News | October 03, 2013

HSS Researchers Use Grant to Test New MRI Techniques and Biomarkers for Arthritis Prevention Treatments

MRI systems clinical trial/study contrast media hospital for special surgery

October 3, 2013 — The Arthritis Foundation awarded $1 million to the Hospital for Special Surgery in New York City, University of California-San Francisco (UCSF) and Mayo Clinic in Rochester, Minn. to validate the use of new magnetic resonance imaging (MRI) techniques and newly identified biomarkers.

“There is no magic bullet for treatment of osteoarthritis yet, but once we have a potential oral drug, therapeutic injection or surgery for treating the disease, we will need a way to identify patients who might need it and follow their response to the treatment,” said Scott Rodeo, M.D., orthopedic surgeon and co-chief of the sports medicine and shoulder service at Hospital for Special Surgery (HSS) and co-principal investigator of the tripartite grant. “Using X-rays to measure joint space narrowing is the gold standard for assessing the presence and progression of osteoarthritis, but X-rays are next to worthless for detecting the early changes of arthritis. This study will help us understand the early factors that lead to the degenerative changes in ACL injured knees.”

Acute anterior cruciate ligament (ACL) injury is a major risk factor for developing osteoarthritis. In the past several years, researchers have discovered that long before osteoarthritic changes in joint space can be detected on X-ray, biochemical changes can be detected in cartilage using newer quantitative MRI techniques. Many studies have also shown that ACL injury is associated with quantifiable changes in biochemical biomarkers that can be detected in synovial fluid, blood and urine.

The Arthritis Foundation grant will be distributed over one year and the three grant recipients have made an institutional commitment to provide annual patient follow-up after that. Each institution will recruit 25 patients who are at a maximum of 14 days out from tearing their ACL. Patients will be evaluated at baseline, six weeks, six months, 12 months and yearly thereafter with traditional MRI and newer MRI techniques.

Specifically, the new quantitative MRI techniques measure T1? and T2 values of articular cartilage and the meniscus.

“Imagine you are playing basketball and you jump up to make a basket. Your ability to withstand the load when you come down is a function of proteoglycan,” said Hollis Potter, M.D., chief of the division of magnetic resonance imaging, director of research in the Department of Radiology and Imaging at HSS and HSS site leader of the grant. “If you pivot and throw the ball to someone else, your ability for your cartilage to withstand that load is a function of the collagen. You need both to be healthy.”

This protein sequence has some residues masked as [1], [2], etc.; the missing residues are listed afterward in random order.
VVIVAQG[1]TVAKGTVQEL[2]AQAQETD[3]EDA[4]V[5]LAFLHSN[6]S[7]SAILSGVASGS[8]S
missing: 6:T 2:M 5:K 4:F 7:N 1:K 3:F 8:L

At each time point researchers collect MRI data, they will also collect samples of synovial fluid, blood and urine from patients and evaluate knee function using surveys such as the Knee Outcome Survey, international knee documentation committee (IKDC) evaluation forms and Marx Activity Level. These surveys gauge whether a patient has knee impairment, the degree of symptoms such as knee swelling and pain and how much knee impairment impacts overall well-being, daily living, work and athletic and social activities. The majority of participants in the study will undergo ACL reconstruction, and surgeons will evaluate these patients arthroscopically at the time of the operation. Clinicians will correlate fluid biomarkers and quantitative MRI results with traditional imaging, clinical and functional outcomes.

Researchers need to be able to identify where a patient is in the progression of osteoarthritis to be able to target specific processes that are responsible for the symptoms and loss of joint function.

“Not everyone who has an ACL tear will develop osteoarthritis, but some do,” said Rodeo. “The goal is to identify biomarkers that reflect alterations in the joint environment that may be predictive of developing arthritis.”

Once these are identified, researchers can test therapies to slow or prevent the disease, which can be crippling and lead to disability.

“There remain many unanswered questions regarding the optimal care of patients with ACL injuries,” said Steven Goldring, M.D., chief scientific officer (CSO), St. Giles and chair, Hospital for Special Surgery. “This study is a paradigm of interdisciplinary research that brings together experts in orthopedics, radiology and basic science from multiple leading medical centers with the single goal of developing the most effective therapies to improve outcomes in patients with ACL injuries. The Arthritis Foundation should be congratulated in initiating this groundbreaking program.”

ACL ruptures affect roughly 1 in 3,000 people per year in the United States alone. The cumulative population risk of an ACL injury in people between the ages of 10 and 64 years has been estimated to be 5% but could be considerably higher. More than 175,000 ACL reconstructions are performed each year in the United States at a cost of $2 billion. Participation in sports that involve pivoting put individuals at higher risk for tearing their ACL.

For more information: www.hss.edu 

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